Phoenix Mountains in December
The month is creeping ever onward toward the end of the year, and in Phoenix that means the weather has turned pleasant enough to enjoy the local scenery. The past few days have brought welcome rain, and so I decided it was a good time to go out and see what the desert was up to. My destination on this hike was a solitary twin peak oriented north to south, which I attempted to summit last year (see 3.17.2011), but never completed due to a lack of water and terrain which is considerably more dangerous in snake season. These peaks are unique for their lack of trails, their steepness, and their height, which is why I was so eager to climb them in the first place.
The mountain is a good ways into the park, though, and the road there was beginning to bloom with the short-lived greenery which thrives after rain. Every crack in the rocks and patch of dirt on the slopes harbors some kind of moss or lichen, and it is this extreme contrast which makes such an event my favorite excuse to hike. Near the beginning of the trail a view of distant Four Peaks can be had, capped with snow from the same storm as the rain. Further in the broad valley rises up into craggy hills and formations, providing a playground for someone with my interests.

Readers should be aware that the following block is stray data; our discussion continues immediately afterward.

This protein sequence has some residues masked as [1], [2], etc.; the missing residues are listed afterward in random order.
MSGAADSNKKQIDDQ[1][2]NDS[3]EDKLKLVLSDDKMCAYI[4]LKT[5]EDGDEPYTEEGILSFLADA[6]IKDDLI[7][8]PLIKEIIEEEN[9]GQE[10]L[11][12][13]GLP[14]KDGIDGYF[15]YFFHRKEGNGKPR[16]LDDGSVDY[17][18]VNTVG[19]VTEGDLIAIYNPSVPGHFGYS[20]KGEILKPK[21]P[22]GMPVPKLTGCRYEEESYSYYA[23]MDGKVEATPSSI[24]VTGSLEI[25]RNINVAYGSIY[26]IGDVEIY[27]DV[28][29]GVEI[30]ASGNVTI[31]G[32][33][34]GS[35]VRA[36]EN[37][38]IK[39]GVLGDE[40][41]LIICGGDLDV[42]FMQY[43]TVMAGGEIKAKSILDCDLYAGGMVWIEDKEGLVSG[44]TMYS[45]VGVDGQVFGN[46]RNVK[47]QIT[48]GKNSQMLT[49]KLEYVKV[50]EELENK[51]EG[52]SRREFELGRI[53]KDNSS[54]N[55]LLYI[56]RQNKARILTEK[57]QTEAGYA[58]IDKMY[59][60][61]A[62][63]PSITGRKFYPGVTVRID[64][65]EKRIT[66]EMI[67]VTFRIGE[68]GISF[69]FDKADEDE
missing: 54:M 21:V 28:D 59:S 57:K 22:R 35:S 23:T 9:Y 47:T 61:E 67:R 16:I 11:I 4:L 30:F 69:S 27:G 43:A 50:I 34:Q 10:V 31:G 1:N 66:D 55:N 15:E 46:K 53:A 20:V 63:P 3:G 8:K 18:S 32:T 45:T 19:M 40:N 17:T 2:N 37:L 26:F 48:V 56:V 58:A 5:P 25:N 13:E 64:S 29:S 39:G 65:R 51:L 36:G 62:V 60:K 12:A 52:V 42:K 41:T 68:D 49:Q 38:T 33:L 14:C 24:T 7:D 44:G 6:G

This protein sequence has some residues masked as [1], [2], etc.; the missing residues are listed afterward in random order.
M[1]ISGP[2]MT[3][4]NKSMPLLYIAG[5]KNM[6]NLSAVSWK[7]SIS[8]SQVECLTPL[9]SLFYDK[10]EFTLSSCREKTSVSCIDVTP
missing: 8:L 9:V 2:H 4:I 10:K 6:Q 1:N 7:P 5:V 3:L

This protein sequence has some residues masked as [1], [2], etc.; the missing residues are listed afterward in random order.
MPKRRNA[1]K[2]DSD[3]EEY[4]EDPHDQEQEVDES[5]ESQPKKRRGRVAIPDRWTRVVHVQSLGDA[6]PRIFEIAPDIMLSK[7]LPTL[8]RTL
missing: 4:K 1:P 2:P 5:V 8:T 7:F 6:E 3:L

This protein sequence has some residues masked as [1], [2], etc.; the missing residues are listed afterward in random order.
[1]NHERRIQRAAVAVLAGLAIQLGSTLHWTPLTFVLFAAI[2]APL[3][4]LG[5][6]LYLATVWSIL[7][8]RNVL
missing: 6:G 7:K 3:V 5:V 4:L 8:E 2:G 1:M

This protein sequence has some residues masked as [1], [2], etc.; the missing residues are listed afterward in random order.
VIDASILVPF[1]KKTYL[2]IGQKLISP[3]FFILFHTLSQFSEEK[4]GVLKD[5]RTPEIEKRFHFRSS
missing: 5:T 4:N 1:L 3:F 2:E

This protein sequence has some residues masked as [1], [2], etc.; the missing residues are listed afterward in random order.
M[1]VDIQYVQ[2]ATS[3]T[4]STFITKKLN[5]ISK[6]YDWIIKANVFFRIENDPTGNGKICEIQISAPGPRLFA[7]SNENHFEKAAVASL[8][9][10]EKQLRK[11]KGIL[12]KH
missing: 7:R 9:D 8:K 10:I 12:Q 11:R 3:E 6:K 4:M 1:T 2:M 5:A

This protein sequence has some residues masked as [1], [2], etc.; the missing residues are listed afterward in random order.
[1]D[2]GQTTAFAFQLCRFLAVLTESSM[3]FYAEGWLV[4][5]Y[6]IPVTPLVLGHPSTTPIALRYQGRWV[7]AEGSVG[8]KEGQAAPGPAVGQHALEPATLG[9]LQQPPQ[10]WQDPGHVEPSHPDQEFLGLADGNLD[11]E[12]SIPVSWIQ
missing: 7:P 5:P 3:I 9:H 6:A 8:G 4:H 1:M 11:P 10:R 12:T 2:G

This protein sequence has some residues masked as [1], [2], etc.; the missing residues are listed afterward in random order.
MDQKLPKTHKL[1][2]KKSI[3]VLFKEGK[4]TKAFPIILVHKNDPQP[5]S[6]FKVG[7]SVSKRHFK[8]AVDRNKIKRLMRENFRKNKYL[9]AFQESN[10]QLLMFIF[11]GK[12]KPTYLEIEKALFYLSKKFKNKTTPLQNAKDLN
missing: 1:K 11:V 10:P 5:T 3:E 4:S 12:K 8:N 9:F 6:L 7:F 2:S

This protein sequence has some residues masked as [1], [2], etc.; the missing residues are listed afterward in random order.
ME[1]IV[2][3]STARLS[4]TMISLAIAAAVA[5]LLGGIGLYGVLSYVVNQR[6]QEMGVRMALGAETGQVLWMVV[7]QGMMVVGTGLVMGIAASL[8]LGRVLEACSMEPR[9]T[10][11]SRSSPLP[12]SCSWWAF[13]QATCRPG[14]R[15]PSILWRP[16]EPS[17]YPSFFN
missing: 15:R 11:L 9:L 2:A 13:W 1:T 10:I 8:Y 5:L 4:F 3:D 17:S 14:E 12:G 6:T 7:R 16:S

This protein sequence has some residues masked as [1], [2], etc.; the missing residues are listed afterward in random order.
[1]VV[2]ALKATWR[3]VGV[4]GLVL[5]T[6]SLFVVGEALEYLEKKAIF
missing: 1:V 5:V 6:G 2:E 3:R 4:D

Before long I was at the base of the first mountain, which must be hiked over to reach the second, higher peak. The top of the first was as far as I had been, a tangled boulder field and imposing steepness turning me back. I was determined to make it this time, though, and found to my chagrin that while the scenery looks vicious from the first peak, in reality it is no more difficult than any other part of the hike. From the halfway point a formation on the higher slopes took the shape of a figure climbing upward, a smaller version of the famous monk of Camelback Mountain.
Once at the top, over 2000 feet in elevation, I took in the rare view of both north and south park, then had the honor of building the first stone cairn to mark my passage. That done, I picked my way down and over the west side of the slopes, treated to great landscapes awash in the afternoon sun. At one point I ran across a few patches of fossilized seabed, a special feature found in far-flung parts of the park, and the only sandstone to be found around the mountains in any form.
Once in the valley again I began the long trek out, following a wide trail which borders the deepest tributary of the main outflowing wash. From there I could see both my usual mountains on the northern edge as well as the larger range surrounding Piestewa, the highest mountain in the park. The shadows of that peak stretched all the way to my trail, reinforcing the coolness of the day.
I’ll try to get out again later this week, hopefully to explore more of the southern reaches of the park which have remained mysterious for a long time. Aside from that, I can only say that the whisper of a surprise from my last post must still remain a whisper, but it is growing and looking more promising by the day. Enjoy the holiday season, and check back soon for more photos!